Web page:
Author : Stuart Cunningham
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This core textbook examines the economic paradigms at work in media industries and markets, enabling analysis of the media system as a whole. In addition to succinct accounts of neo-classical and critical political economics, this insightful text offers fresh perspectives for understanding media drawn from two 'heterodox' approaches: institutional economics and evolutionary economics. Applying these paradigms to vital topics and case studies, Stuart Cunningham, Terry Flew and Adam Swift stress the value – and limits – of contending economic approaches in understanding how the media operates today. Succinct and accessible, this text is essential reading for all students of media and communication studies, as well as those from economics, policy studies, business studies and marketing backgrounds with an interest in the media.

Author : 钱乘旦
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Freedom and Capitalism in Early Modern Europe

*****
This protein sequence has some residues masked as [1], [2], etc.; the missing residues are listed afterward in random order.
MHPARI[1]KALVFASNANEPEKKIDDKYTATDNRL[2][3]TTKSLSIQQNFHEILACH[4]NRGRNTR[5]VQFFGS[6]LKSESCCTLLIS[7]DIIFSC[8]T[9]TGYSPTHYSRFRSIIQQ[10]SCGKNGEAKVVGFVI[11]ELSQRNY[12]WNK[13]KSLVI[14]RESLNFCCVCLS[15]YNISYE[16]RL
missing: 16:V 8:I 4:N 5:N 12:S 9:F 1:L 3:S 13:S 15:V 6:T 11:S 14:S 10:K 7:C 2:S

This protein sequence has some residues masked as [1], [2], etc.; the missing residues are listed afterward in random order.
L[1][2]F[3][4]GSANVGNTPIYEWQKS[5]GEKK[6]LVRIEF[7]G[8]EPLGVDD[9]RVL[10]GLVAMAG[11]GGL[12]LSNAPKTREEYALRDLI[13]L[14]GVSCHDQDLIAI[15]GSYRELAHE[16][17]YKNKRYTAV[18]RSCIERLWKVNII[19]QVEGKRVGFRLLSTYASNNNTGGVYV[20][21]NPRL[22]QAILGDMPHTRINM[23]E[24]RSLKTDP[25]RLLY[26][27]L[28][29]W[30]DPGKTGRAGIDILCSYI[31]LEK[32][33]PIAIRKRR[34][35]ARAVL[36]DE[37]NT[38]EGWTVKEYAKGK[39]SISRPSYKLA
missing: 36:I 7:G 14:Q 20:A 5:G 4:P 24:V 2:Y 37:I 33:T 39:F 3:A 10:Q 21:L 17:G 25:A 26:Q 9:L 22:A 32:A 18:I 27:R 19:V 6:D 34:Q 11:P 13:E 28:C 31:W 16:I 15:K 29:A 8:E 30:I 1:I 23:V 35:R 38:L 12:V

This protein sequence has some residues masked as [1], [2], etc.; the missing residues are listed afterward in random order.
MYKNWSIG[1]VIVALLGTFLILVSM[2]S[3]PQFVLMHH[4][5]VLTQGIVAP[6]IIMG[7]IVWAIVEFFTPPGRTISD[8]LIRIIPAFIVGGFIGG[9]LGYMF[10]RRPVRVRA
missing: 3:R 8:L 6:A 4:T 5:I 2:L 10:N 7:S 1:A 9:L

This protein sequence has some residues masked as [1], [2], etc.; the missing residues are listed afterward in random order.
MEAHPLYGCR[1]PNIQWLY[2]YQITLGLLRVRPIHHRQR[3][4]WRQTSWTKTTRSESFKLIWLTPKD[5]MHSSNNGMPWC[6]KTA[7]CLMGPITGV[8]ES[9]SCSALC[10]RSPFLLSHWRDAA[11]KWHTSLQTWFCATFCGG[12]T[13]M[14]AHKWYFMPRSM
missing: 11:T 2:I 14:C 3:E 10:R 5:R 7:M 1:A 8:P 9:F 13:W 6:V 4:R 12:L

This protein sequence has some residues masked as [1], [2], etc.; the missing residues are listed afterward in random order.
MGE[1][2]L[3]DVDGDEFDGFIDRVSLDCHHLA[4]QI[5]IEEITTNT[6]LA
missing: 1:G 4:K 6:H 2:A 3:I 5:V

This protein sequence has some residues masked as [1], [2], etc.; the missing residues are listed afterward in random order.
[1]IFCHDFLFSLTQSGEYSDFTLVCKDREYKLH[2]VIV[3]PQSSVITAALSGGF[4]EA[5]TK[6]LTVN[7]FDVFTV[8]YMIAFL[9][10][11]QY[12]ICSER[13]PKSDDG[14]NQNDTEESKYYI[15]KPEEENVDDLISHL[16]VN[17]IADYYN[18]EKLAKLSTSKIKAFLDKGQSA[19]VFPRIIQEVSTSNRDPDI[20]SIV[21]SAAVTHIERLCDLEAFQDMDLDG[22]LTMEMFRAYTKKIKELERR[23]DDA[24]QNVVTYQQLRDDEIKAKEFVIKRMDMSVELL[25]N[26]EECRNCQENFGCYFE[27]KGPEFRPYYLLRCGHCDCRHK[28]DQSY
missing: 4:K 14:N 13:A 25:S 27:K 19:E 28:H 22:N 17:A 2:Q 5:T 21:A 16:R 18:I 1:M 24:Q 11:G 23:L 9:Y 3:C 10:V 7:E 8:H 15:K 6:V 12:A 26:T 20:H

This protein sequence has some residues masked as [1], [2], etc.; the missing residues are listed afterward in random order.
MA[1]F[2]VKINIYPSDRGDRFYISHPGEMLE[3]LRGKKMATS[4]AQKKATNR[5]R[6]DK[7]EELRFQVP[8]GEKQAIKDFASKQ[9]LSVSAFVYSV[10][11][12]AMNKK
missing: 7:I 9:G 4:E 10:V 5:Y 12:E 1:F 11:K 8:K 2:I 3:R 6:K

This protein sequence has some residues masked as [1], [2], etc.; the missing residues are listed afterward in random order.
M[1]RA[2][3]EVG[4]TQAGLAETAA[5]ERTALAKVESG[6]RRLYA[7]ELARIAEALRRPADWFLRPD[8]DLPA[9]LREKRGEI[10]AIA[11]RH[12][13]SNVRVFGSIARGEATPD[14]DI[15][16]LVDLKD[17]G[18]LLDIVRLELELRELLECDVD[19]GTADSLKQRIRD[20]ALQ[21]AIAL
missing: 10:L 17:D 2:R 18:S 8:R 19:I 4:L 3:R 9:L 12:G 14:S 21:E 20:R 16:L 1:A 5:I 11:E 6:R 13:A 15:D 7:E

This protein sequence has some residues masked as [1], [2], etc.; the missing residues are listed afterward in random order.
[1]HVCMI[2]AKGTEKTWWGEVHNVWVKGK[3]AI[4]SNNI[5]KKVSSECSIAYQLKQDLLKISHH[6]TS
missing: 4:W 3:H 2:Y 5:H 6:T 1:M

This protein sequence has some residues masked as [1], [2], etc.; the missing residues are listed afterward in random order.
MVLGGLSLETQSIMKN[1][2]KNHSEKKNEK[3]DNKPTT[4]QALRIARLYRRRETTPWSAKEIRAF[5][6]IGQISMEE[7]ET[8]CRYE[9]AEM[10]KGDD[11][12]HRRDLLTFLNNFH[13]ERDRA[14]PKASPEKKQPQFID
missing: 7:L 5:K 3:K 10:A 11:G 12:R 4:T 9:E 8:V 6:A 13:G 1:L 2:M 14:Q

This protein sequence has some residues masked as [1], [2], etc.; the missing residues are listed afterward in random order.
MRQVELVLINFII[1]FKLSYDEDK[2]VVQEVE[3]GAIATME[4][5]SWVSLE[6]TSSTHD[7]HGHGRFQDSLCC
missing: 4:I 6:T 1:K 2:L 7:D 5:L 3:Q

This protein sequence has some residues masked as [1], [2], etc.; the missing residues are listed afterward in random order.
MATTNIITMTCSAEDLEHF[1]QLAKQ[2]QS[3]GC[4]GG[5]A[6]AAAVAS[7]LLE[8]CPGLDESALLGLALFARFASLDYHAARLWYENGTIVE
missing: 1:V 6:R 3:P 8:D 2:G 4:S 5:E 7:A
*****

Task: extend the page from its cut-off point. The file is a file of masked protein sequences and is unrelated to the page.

Author : Philipp Robinson Rössner
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This book hinges upon ideas and discourses variously known under labels such as “Mercantilism” and “Cameralism”. Often viewed as antithesis of capitalism, inclusive institutions and good economy in the “West”, this book re-assembles them and builds them into a coherent origin story of modern capitalism. It explores the field of intellectual and conceptual history, especially the history of Renaissance and Mercantilism in a longer history of capitalism. Rather than hindrances, the author argues that Mercantilist and Cameralist political economies presented essential stepping stones of modern capitalism, in Britain and beyond. This book will be of interest to academics and students in general economic history, the history of capitalism, economic development and the history of economic thought.